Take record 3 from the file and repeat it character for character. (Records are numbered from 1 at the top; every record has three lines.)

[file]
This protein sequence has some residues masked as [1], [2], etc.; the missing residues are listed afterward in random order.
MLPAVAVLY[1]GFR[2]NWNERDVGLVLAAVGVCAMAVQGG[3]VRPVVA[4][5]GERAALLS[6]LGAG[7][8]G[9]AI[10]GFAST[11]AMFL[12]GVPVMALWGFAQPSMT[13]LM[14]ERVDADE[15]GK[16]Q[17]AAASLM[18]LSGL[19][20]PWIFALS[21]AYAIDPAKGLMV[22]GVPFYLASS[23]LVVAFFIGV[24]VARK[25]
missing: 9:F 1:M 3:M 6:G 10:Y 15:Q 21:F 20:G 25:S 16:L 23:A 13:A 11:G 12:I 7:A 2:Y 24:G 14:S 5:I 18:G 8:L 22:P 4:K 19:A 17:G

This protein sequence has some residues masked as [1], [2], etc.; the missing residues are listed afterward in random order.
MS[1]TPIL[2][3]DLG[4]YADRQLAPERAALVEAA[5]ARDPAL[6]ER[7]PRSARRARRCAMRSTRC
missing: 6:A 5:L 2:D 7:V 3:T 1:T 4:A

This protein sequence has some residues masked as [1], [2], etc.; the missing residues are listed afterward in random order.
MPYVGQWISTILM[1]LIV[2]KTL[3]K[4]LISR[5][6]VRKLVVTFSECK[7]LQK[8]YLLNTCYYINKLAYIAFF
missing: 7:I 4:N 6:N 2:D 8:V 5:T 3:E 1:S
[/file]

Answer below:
This protein sequence has some residues masked as [1], [2], etc.; the missing residues are listed afterward in random order.
MPYVGQWISTILM[1]LIV[2]KTL[3]K[4]LISR[5][6]VRKLVVTFSECK[7]LQK[8]YLLNTCYYINKLAYIAFF
missing: 7:I 4:N 6:N 2:D 8:V 5:T 3:E 1:S